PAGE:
German conservative politician Michael Kretschmer is demanding an apology to all East Germans over a deeply flawed study on Right-wing extremism that claimed East Germans were particularly likely to be Far Right and cost taxpayers over 100,000 euros.The study, which was released two months ago, has come under heavy criticism from all sides after it was revealed that the methodology of the study was heavily biased and deeply flawed. The study was introduced into public debate by the commissioner of the federal government for the East German countries, Iris Gleicke of the Social Democrats (SPD), who has also now distanced herself from the study, Die Welt reports.
The study was slammed for the fact that the 40 individuals the authors interviewed for the study were either Left-wing politicians, Left-wing activists or Left-wing academics. The authors also chose to interview members of the public in the towns of Freital and Heidenau in Saxony as well as Erfurt in Thuringia, because all the towns had made recent headlines over anti-immigrant incidents.
The researchers used the information to claim that East Germans, in general, were far more likely have Right-wing extremist attitudes.
Michael Kretschmer, the General Secretary in Saxony for German Chancellor Angela Merkel’s Christian Democratic Union (CDU), said the study had caused “great damage” to the reputation of the East German states.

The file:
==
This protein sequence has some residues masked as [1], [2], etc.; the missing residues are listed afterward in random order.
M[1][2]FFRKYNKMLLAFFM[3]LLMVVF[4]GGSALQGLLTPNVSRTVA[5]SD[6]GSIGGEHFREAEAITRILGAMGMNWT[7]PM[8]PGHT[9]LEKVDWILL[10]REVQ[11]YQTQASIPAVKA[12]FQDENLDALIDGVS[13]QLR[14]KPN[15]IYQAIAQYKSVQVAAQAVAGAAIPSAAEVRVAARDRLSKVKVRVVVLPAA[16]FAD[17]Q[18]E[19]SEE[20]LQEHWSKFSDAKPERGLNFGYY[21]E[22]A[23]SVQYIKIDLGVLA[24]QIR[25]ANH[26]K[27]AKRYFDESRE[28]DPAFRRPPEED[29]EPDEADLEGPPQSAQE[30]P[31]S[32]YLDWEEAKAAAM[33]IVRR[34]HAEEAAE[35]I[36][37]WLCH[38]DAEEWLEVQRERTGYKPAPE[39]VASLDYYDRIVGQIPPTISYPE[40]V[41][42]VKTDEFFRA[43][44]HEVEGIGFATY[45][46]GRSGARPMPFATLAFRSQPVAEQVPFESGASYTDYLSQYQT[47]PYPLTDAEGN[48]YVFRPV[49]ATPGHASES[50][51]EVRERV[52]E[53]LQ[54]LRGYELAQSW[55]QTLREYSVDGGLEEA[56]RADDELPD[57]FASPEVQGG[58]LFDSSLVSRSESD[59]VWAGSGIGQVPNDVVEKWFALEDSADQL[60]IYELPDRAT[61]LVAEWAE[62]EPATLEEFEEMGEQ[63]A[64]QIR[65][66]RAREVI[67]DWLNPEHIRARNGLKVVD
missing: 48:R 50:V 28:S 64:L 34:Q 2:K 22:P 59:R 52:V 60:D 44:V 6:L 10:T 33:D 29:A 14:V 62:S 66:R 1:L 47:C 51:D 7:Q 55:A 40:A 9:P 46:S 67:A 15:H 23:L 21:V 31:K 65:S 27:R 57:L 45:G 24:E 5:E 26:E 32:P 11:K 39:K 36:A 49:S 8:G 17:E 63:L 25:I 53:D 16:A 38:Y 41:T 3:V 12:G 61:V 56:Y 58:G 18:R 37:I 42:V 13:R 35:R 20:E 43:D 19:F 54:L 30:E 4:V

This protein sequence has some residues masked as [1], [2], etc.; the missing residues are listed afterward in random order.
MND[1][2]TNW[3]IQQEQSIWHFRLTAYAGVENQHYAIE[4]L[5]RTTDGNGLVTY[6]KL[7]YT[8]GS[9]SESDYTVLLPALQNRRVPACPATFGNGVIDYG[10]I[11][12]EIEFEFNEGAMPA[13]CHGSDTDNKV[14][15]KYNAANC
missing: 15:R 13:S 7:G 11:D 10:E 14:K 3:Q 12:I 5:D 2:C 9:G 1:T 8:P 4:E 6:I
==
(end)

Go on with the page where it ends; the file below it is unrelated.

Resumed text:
“Mrs Gleicke has to apologize to the East Germans for this study,” Kretschmer said, adding that anyone could see the study was “not honest.”
Gleicke herself has also denounced the study, sending a letter to the authors at the Göttingen Institute for Democratic Research saying that she disassociated herself “in all forms” from it. She added that the institute had “compromised its credibility” with the methodology used.
Right-wing extremism is still a problem in Germany, but often it is focused on far more than Left-wing extremism by politicians and the German media. In Berlin, the Left-wing government refused to address the threat of Left-extremism and played down Islamic extremism only weeks before the Berlin Christmas Market attack, saying that Right-wing extremism was the biggest threat.
After the massive G20 violence committed by thousands of Far Left extremists, the attitudes of many have begun to change. The latest reports show that over 700 police were injured in the riots, including seven who had to be hospitalised due to the severity of their injuries.
Ulf Poschardt, editor in chief of Die Welt, wrote about the Left-extremists involved in the rioting, saying: “Their black costume reveals that their aesthetic is inspired by Mussolini’s blackshirts. They act like fascists. They stir up fear and uncertainty.”